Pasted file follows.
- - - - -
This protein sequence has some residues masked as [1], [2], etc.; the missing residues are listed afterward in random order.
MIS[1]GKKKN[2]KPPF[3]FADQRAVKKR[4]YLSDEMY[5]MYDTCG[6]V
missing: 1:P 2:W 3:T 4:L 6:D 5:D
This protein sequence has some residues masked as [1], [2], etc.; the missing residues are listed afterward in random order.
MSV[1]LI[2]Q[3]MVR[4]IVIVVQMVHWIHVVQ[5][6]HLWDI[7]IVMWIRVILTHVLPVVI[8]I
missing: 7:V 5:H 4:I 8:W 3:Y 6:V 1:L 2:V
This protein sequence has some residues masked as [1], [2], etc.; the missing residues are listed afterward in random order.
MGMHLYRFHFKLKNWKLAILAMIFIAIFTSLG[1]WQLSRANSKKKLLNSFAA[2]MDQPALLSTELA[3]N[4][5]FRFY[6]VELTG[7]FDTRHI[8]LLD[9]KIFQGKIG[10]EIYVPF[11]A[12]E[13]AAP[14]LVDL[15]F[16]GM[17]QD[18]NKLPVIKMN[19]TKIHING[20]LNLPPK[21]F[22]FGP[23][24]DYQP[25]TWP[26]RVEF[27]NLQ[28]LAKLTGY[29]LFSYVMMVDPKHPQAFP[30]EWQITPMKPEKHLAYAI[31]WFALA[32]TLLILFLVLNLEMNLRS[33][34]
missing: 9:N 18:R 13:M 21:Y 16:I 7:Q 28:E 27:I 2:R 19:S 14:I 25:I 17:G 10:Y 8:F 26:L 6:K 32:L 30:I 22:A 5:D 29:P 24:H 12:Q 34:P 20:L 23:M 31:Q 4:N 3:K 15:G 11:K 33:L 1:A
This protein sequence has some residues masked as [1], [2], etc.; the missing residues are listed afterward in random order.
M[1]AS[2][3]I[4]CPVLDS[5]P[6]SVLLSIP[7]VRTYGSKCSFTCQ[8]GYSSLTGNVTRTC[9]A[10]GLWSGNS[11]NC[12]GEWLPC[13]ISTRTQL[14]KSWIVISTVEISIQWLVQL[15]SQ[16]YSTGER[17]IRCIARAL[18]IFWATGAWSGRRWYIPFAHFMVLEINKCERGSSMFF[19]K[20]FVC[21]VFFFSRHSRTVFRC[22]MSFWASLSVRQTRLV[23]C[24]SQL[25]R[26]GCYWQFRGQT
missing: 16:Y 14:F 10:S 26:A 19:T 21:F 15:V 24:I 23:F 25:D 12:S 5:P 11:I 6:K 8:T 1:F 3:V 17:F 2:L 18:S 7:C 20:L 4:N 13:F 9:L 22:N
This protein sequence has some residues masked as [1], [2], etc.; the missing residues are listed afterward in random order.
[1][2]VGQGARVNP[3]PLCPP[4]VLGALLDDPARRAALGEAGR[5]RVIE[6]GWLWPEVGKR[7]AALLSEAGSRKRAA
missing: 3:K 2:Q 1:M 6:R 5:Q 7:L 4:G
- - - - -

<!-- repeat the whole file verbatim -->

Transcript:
This protein sequence has some residues masked as [1], [2], etc.; the missing residues are listed afterward in random order.
MIS[1]GKKKN[2]KPPF[3]FADQRAVKKR[4]YLSDEMY[5]MYDTCG[6]V
missing: 1:P 2:W 3:T 4:L 6:D 5:D
This protein sequence has some residues masked as [1], [2], etc.; the missing residues are listed afterward in random order.
MSV[1]LI[2]Q[3]MVR[4]IVIVVQMVHWIHVVQ[5][6]HLWDI[7]IVMWIRVILTHVLPVVI[8]I
missing: 7:V 5:H 4:I 8:W 3:Y 6:V 1:L 2:V
This protein sequence has some residues masked as [1], [2], etc.; the missing residues are listed afterward in random order.
MGMHLYRFHFKLKNWKLAILAMIFIAIFTSLG[1]WQLSRANSKKKLLNSFAA[2]MDQPALLSTELA[3]N[4][5]FRFY[6]VELTG[7]FDTRHI[8]LLD[9]KIFQGKIG[10]EIYVPF[11]A[12]E[13]AAP[14]LVDL[15]F[16]GM[17]QD[18]NKLPVIKMN[19]TKIHING[20]LNLPPK[21]F[22]FGP[23][24]DYQP[25]TWP[26]RVEF[27]NLQ[28]LAKLTGY[29]LFSYVMMVDPKHPQAFP[30]EWQITPMKPEKHLAYAI[31]WFALA[32]TLLILFLVLNLEMNLRS[33][34]
missing: 9:N 18:R 13:M 21:Y 16:I 7:Q 28:E 27:I 2:R 19:S 14:I 25:I 17:G 10:Y 8:F 26:L 6:K 32:L 30:I 22:A 5:D 29:P 24:H 12:Q 34:P 20:L 23:M 31:Q 4:N 3:K 15:G 11:K 33:L 1:A
This protein sequence has some residues masked as [1], [2], etc.; the missing residues are listed afterward in random order.
M[1]AS[2][3]I[4]CPVLDS[5]P[6]SVLLSIP[7]VRTYGSKCSFTCQ[8]GYSSLTGNVTRTC[9]A[10]GLWSGNS[11]NC[12]GEWLPC[13]ISTRTQL[14]KSWIVISTVEISIQWLVQL[15]SQ[16]YSTGER[17]IRCIARAL[18]IFWATGAWSGRRWYIPFAHFMVLEINKCERGSSMFF[19]K[20]FVC[21]VFFFSRHSRTVFRC[22]MSFWASLSVRQTRLV[23]C[24]SQL[25]R[26]GCYWQFRGQT
missing: 16:Y 14:F 10:S 26:A 19:T 21:F 15:V 24:I 23:F 25:D 12:S 5:P 11:I 6:K 8:T 1:F 3:V 17:F 2:L 18:S 7:C 20:L 4:N 13:F 9:L 22:N
This protein sequence has some residues masked as [1], [2], etc.; the missing residues are listed afterward in random order.
[1][2]VGQGARVNP[3]PLCPP[4]VLGALLDDPARRAALGEAGR[5]RVIE[6]GWLWPEVGKR[7]AALLSEAGSRKRAA
missing: 3:K 2:Q 1:M 6:R 5:Q 7:L 4:G